In our series of articles about the hardware development industry, we’ve touched on the problems plaguing engineers across companies. The biggest of these problems is wasted time. Hardware teams feel that non-engineering tasks like managing product data, resolving IT issues, and communicating with colleagues eat too much time that should be spent designing.
In a 2021 study on hardware product development teams, Onshape found that reducing time not spent on design tasks was the most immediate concern for companies. As seen in the graph below, engineers perceived this engineering time to be lost when attempting to locate and access correct design data, attending unnecessary meetings, dealing with data loss, and maintaining technology.
Over 80% of hardware development teams participating in the study saw high importance in reducing time spent locating and accessing correct design data. That’s a shockingly high number in an industry that relies so heavily on precise measurements and cross-functional engineering collaboration! This shows that engineering teams face troubles with version control, document control, and enabling efficient workflows.
The access and location of design data has much to do with Product Data Management (PDM) and Product Lifecycle Management (PLM) systems, which engineers often find themselves in a love-hate relationship with. While traditional PDM and PLM systems offer their users a host of useful capabilities, they’re often clunky and difficult to use.
For example, on-premise PDM and PLM systems only allow design files to be checked out by a single engineer at a time. This means that a file must be checked back in before another engineer can access it, siloing information and slowing down hardware development. This process ensures a single source of truth and prevents version control errors, but it definitely comes with the cost of time. And engineers recognize that, with 63% of participants stating dissatisfaction with how user-friendly their PDM/PLM systems are, ~49% finding their system to delay their design process, and 45% saw their systems as a problem.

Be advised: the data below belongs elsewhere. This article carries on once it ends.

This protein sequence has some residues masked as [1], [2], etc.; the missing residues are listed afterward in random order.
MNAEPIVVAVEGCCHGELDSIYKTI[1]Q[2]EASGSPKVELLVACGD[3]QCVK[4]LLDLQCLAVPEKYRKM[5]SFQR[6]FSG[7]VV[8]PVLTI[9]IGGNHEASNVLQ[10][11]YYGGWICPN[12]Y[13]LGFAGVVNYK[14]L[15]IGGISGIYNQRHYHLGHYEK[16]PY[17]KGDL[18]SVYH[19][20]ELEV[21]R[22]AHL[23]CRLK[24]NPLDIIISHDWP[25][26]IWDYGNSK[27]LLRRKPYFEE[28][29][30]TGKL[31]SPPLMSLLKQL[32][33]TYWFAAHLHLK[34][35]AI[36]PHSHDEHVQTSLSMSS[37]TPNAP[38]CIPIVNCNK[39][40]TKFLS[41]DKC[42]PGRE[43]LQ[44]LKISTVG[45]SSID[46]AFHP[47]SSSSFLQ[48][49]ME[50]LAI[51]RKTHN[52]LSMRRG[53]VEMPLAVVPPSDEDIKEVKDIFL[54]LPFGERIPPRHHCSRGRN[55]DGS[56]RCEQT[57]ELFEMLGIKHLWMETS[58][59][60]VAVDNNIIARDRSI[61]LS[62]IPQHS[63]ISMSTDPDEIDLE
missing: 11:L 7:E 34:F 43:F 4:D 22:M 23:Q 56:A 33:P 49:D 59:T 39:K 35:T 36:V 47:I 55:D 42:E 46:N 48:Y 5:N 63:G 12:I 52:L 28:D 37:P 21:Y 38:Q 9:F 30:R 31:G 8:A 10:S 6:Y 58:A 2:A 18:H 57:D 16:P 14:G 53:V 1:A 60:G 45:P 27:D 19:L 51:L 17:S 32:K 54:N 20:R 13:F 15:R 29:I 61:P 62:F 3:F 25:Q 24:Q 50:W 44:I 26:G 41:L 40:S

But problems with traditional, on-premise PDM/PLM systems that lead to wasted time locating and accessing design data are not the only issue on engineers’ minds. 73% of hardware development teams also identified the need to reduce time spent in unproductive meetings. Unlike earlier, this statistic isn’t so surprising—it’s no secret that meetings are the bane of many workers’ existences. It is interesting to note, however, that problems with the access and locating of design data were more slightly more prioritized than unproductive meetings.
This is likely due to the fact that unproductive meetings can be reduced with improvements to processes surrounding design data access and location. In particular, cloud-based PDM and PLM systems can provide engineers with reliable version control that allows constant access to important design data. In turn, team members can easily and quickly locate and access the information they need, making communication in meetings more effective. The number of meetings needed could even be reduced, since everyone can get the information they need instantly instead of relying on other team members.
It’s clear that engineering teams see the scale of time spent on non-engineering tasks to be an area of improvement. We’ve explored the causes and solutions to this dilemma, but why exactly are hardware development teams so focused on the concept of time?
It all boils down to the phrase “time is money,” which is spot-on in hardware development. The industry is all about coming up with innovative products as quickly as possible. With fierce competition, hardware teams are focused on pushing out improvements and original products to an eager (if often impatient) market. As the Harvard Business Review clearly explains, “Product-development work is highly perishable: Assumptions about technologies and the market can quickly become obsolete. The slower a project progresses, the greater the likelihood it will have to be redirected.” When hardware teams take longer to bring a new product to market, it becomes more likely that a competitor catches up to them or even passes them.
Additionally, hardware iteration is already a long, long process that involves multiple different stages (design review, EVT, DVT, PVT, and much more!). The graphic below shows the ideal iterative process in hardware development, and even without any complications, the timeline is many times longer than one in software engineering.
As such, time is of the essence for hardware development teams. Instrumental clearly explains how the effect of a delay is compounded as teams move through each stage: “When even a single part is delayed, the testing, learning and redesign of every component can be delayed, too. In many cases, this leads to overall schedule slip, which has a chain reaction to future part manufacturing, product assembly, and even shipment to customers.” We’ve similarly explored how design delays wreak havoc on design cycles, schedules, brand reputation, and budgets.
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